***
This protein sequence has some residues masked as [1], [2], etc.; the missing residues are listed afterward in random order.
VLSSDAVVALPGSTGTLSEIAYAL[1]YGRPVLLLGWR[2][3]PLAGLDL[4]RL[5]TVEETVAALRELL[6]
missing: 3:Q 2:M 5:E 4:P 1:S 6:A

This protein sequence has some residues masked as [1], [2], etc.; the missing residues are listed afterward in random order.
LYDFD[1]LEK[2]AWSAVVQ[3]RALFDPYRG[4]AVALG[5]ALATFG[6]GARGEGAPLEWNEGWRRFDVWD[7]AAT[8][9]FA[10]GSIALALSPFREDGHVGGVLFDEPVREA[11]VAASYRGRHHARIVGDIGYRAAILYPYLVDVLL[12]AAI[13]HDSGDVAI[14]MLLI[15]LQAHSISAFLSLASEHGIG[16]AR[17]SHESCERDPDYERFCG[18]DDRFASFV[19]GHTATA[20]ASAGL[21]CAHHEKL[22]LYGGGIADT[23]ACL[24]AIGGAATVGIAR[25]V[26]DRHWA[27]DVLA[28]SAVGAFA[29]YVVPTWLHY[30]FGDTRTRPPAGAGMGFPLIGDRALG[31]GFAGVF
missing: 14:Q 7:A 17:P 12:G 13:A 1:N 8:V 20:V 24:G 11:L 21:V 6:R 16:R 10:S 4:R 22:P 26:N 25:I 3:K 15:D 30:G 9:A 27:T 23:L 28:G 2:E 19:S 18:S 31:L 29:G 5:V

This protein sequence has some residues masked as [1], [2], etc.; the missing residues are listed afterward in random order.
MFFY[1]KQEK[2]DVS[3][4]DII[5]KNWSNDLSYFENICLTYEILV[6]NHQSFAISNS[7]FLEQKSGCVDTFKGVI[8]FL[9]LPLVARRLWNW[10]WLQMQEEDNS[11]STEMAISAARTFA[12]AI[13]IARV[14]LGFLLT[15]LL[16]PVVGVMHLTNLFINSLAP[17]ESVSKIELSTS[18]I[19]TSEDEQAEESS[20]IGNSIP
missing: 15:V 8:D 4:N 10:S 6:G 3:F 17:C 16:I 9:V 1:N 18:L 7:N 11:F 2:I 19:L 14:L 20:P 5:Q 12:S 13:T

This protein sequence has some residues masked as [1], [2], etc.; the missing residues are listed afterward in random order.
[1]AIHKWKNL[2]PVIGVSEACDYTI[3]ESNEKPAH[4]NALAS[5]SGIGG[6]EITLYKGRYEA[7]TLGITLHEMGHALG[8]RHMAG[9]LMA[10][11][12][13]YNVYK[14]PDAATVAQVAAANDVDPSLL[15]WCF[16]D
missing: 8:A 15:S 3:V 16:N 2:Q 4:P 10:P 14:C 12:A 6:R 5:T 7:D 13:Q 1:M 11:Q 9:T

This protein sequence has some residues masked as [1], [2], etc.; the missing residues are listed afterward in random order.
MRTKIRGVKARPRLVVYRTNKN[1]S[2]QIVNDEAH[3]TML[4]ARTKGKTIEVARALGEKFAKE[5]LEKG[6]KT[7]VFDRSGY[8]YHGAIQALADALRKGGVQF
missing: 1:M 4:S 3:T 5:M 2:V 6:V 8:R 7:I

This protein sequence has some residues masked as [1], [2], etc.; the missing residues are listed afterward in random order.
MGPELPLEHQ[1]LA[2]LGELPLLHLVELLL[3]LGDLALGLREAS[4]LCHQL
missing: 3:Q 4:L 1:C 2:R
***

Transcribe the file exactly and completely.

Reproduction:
This protein sequence has some residues masked as [1], [2], etc.; the missing residues are listed afterward in random order.
VLSSDAVVALPGSTGTLSEIAYAL[1]YGRPVLLLGWR[2][3]PLAGLDL[4]RL[5]TVEETVAALRELL[6]
missing: 3:Q 2:M 5:E 4:P 1:S 6:A

This protein sequence has some residues masked as [1], [2], etc.; the missing residues are listed afterward in random order.
LYDFD[1]LEK[2]AWSAVVQ[3]RALFDPYRG[4]AVALG[5]ALATFG[6]GARGEGAPLEWNEGWRRFDVWD[7]AAT[8][9]FA[10]GSIALALSPFREDGHVGGVLFDEPVREA[11]VAASYRGRHHARIVGDIGYRAAILYPYLVDVLL[12]AAI[13]HDSGDVAI[14]MLLI[15]LQAHSISAFLSLASEHGIG[16]AR[17]SHESCERDPDYERFCG[18]DDRFASFV[19]GHTATA[20]ASAGL[21]CAHHEKL[22]LYGGGIADT[23]ACL[24]AIGGAATVGIAR[25]V[26]DRHWA[27]DVLA[28]SAVGAFA[29]YVVPTWLHY[30]FGDTRTRPPAGAGMGFPLIGDRALG[31]GFAGVF
missing: 14:Q 7:A 17:P 12:G 13:A 1:N 8:V 20:V 24:G 11:L 21:V 6:R 16:R 10:S 4:R 22:P 26:N 25:I 3:K 15:D 30:G 9:A 27:T 23:L 28:G 2:E 19:S 18:S 31:L 29:G 5:V

This protein sequence has some residues masked as [1], [2], etc.; the missing residues are listed afterward in random order.
MFFY[1]KQEK[2]DVS[3][4]DII[5]KNWSNDLSYFENICLTYEILV[6]NHQSFAISNS[7]FLEQKSGCVDTFKGVI[8]FL[9]LPLVARRLWNW[10]WLQMQEEDNS[11]STEMAISAARTFA[12]AI[13]IARV[14]LGFLLT[15]LL[16]PVVGVMHLTNLFINSLAP[17]ESVSKIELSTS[18]I[19]TSEDEQAEESS[20]IGNSIP
missing: 15:V 8:D 4:N 10:S 6:G 3:F 17:C 16:I 9:V 1:N 18:L 7:N 11:F 2:I 19:L 14:L 20:P 5:Q 12:S 13:T

This protein sequence has some residues masked as [1], [2], etc.; the missing residues are listed afterward in random order.
[1]AIHKWKNL[2]PVIGVSEACDYTI[3]ESNEKPAH[4]NALAS[5]SGIGG[6]EITLYKGRYEA[7]TLGITLHEMGHALG[8]RHMAG[9]LMA[10][11][12][13]YNVYK[14]PDAATVAQVAAANDVDPSLL[15]WCF[16]D
missing: 8:A 15:S 3:V 16:N 2:Q 4:P 10:P 14:C 12:A 6:R 5:T 7:D 13:Q 1:M 11:Q 9:T

This protein sequence has some residues masked as [1], [2], etc.; the missing residues are listed afterward in random order.
MRTKIRGVKARPRLVVYRTNKN[1]S[2]QIVNDEAH[3]TML[4]ARTKGKTIEVARALGEKFAKE[5]LEKG[6]KT[7]VFDRSGY[8]YHGAIQALADALRKGGVQF
missing: 1:M 4:S 3:T 5:M 2:V 6:V 8:R 7:I

This protein sequence has some residues masked as [1], [2], etc.; the missing residues are listed afterward in random order.
MGPELPLEHQ[1]LA[2]LGELPLLHLVELLL[3]LGDLALGLREAS[4]LCHQL
missing: 3:Q 4:L 1:C 2:R